Despite these setbacks, Granada Nights successfully explores the thought-provoking topic of personal identity, an issue that Ben has struggled with throughout his life. Though heartbreaks can be emotionally painful and overwhelming, and damage one’s self confidence, there is also a lesson to be learned from this somber experience, and Khan does an excellent job of showcasing Ben’s journey of self-discovery by making him question his heritage. Born in the United Kingdom, Ben is forced to decide what kind of man he wants to become following his break-up. In a conversation between a Pakistani rose seller named Bilal (Ezra Khan, of Doctor Strange) and our protagonist, the director explores the conflicting relationship between the English and the Pakistani side of his identity, as he admits that he struggles with both.
Ben explains to Bilal that, in England, his skin color makes him stand out, and, in Pakistan, his family critiques him for the fact that his Urdu needs practice. Ultimately, he admits that he feels like a foreigner everywhere he goes. Bilal responds with a clever remark about the irony of Granada, a city designed with Moorish architecture, with a culture celebrated by Muslims who were once looked down upon in Spain, and Ben understands that it is not where you are from or where you are born that defines you, but it is finding a place where you feel like you belong. Granada has given him this sense of belonging – a place he can call his home.
Granada Nights’ secondary characters are essential to Ben’s journey of self-discovery, as not only do they help move the narrative forward, but they serve as the protagonist’s main emotional support. There’s Oscar (Julius Fleischanderl, of Sami Blood) who plays the role of the caring older brother that Ben never had; there’s the nurturing mother and voice of reason portrayed by Silvia (Laura Frederico, of 2020’s Fatima); there’s Lucas (Oscar Casas, of The Orphanage) who is the “party animal” and helps keep up the group moral even when no one is feeling their best. Though the talented cast do their best to make their characters feel authentic and believable, their narrative arcs are underdeveloped at the expense of Ben’s own development. That said, Granada Nights is first and foremost the story of a heartbroken young man trying to find his identity, making the lack of characterization of these secondary characters understandable.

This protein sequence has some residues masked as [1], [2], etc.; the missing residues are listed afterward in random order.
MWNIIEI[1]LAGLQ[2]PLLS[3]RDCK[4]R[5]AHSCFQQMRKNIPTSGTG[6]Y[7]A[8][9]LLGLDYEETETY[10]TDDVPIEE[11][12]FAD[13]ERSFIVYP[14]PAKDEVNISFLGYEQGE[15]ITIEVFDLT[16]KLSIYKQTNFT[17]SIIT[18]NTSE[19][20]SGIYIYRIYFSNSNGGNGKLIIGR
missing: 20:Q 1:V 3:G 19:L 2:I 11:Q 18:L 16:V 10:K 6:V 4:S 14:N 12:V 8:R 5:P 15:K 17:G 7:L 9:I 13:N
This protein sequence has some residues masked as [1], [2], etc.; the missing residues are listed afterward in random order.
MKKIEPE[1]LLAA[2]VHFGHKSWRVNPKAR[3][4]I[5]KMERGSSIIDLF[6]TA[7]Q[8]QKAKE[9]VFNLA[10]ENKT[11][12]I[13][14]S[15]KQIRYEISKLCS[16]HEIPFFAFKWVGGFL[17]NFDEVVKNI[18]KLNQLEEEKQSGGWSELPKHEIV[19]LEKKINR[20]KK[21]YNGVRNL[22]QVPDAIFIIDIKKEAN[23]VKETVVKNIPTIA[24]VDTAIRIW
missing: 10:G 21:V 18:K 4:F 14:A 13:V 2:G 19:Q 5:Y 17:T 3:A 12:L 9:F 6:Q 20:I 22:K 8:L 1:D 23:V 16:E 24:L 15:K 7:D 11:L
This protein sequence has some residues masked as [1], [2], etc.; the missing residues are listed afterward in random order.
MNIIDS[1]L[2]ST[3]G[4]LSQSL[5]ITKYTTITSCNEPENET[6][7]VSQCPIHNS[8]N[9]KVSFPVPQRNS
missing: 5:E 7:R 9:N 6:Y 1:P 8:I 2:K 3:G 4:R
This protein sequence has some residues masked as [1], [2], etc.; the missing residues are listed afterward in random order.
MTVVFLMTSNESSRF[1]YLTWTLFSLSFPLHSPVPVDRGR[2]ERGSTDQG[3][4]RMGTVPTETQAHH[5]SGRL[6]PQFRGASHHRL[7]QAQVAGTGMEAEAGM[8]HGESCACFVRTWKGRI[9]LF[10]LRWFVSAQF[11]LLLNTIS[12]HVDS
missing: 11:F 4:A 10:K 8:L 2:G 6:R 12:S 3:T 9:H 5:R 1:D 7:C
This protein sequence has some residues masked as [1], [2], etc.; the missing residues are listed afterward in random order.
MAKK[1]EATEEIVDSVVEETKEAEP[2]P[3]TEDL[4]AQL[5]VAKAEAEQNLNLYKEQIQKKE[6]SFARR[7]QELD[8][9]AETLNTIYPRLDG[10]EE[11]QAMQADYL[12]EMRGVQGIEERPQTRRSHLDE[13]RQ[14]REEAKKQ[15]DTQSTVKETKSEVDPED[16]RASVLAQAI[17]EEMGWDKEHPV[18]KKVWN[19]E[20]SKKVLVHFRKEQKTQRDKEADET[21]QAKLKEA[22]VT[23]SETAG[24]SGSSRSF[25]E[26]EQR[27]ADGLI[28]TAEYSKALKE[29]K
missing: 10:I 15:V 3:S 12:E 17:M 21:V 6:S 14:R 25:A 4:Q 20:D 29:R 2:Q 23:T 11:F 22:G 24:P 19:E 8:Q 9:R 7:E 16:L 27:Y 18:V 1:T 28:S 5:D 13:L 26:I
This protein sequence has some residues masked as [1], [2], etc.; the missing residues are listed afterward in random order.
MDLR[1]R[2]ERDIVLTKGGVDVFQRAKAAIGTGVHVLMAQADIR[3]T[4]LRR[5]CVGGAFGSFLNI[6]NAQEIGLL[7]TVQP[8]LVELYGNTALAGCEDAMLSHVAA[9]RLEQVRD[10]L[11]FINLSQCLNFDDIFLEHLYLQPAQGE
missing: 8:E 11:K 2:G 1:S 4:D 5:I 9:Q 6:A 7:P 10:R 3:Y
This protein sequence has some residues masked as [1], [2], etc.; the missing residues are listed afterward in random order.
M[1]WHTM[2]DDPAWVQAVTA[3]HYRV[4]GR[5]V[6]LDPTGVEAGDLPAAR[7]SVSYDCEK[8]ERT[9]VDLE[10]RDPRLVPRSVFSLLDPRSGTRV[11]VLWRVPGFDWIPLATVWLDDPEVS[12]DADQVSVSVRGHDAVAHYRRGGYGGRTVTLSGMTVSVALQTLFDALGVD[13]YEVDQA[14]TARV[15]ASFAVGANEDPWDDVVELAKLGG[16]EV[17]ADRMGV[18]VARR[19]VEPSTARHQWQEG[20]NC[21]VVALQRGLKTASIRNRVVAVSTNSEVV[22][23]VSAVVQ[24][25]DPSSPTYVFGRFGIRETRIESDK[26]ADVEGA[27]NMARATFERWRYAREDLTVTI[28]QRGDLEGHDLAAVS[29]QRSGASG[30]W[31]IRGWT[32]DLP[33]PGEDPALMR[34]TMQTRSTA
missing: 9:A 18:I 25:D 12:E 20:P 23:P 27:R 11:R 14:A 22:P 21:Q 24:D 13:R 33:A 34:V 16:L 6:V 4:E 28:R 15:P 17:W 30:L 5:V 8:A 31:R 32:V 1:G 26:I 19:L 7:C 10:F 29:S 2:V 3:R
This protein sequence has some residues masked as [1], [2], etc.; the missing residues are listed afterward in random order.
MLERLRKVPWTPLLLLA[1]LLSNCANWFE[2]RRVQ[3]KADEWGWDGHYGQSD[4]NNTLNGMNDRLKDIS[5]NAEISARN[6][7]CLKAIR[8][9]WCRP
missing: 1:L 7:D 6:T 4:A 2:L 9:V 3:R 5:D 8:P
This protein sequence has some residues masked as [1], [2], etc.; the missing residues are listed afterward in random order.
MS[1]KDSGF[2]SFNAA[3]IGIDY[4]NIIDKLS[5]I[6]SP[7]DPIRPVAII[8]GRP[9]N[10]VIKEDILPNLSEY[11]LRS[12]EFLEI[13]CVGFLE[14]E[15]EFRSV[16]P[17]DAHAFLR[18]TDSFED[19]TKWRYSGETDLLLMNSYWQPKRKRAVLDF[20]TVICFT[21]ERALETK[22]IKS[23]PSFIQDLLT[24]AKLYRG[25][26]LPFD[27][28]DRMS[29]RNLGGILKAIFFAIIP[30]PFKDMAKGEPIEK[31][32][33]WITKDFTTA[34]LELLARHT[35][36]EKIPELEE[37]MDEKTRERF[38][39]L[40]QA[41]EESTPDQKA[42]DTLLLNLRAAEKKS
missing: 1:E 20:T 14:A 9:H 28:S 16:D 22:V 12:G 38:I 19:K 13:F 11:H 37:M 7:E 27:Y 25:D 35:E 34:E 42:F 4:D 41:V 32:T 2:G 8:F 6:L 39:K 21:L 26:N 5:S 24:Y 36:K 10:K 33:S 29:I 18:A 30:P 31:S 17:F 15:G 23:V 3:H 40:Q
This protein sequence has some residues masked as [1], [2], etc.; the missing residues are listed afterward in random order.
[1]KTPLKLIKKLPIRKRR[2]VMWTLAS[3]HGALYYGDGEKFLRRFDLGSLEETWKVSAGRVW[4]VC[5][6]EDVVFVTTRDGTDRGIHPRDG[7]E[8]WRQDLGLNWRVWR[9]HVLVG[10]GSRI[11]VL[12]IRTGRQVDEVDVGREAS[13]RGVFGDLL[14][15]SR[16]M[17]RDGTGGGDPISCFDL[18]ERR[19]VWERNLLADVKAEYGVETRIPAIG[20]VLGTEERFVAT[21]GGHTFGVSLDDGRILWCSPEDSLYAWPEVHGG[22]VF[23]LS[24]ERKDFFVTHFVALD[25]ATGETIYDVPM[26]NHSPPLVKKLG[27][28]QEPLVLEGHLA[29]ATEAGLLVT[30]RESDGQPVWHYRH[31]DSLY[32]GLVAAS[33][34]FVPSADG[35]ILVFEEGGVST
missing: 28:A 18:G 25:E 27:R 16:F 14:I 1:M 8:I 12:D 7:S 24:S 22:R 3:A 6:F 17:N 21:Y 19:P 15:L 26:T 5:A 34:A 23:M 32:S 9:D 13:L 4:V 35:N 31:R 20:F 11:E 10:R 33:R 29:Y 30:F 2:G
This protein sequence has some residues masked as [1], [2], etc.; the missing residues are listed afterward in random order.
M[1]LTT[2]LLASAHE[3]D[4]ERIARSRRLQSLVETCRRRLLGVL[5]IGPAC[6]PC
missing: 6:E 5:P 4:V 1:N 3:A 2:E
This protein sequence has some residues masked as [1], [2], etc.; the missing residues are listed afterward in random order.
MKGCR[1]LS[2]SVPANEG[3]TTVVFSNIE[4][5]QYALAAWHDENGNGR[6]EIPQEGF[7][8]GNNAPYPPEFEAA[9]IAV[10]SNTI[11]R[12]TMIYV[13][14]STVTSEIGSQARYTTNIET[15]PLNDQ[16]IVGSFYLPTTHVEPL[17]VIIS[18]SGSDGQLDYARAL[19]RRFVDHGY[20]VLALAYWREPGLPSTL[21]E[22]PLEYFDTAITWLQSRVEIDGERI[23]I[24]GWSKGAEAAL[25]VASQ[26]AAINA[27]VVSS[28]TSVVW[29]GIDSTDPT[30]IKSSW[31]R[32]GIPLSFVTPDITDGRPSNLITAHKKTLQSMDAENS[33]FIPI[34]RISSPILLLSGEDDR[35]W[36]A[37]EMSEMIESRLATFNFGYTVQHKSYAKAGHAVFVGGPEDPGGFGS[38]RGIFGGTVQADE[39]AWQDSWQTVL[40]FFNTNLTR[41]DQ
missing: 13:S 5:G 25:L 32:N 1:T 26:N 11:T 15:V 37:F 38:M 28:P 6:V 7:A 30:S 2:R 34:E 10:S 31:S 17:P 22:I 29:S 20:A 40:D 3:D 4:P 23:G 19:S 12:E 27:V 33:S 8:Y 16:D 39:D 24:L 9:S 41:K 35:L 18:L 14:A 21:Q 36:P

The director makes it easy for us to identify with the protagonist, as, over the course of the film, Ben experiences anger, sadness, confusion, and even, at times, happiness with his friends. The actor conveys all the physical and mental emotion that one might feel after a breakup, including the uneasiness of person who does not get to have closure in a failed relationship. Though Granada Nights regrettably fails to fully develop its secondary characters and to integrate the city’s culture in the narrative, it’s when it shows Ben’s distressing journey of self-discovery, tackling themes of identity and belonging, that the film shines, and Khan does an excellent job of showing Ben’s growth through his experiences.
Granada Nights is released in cinemas in the UK from Friday 28th May, 2021.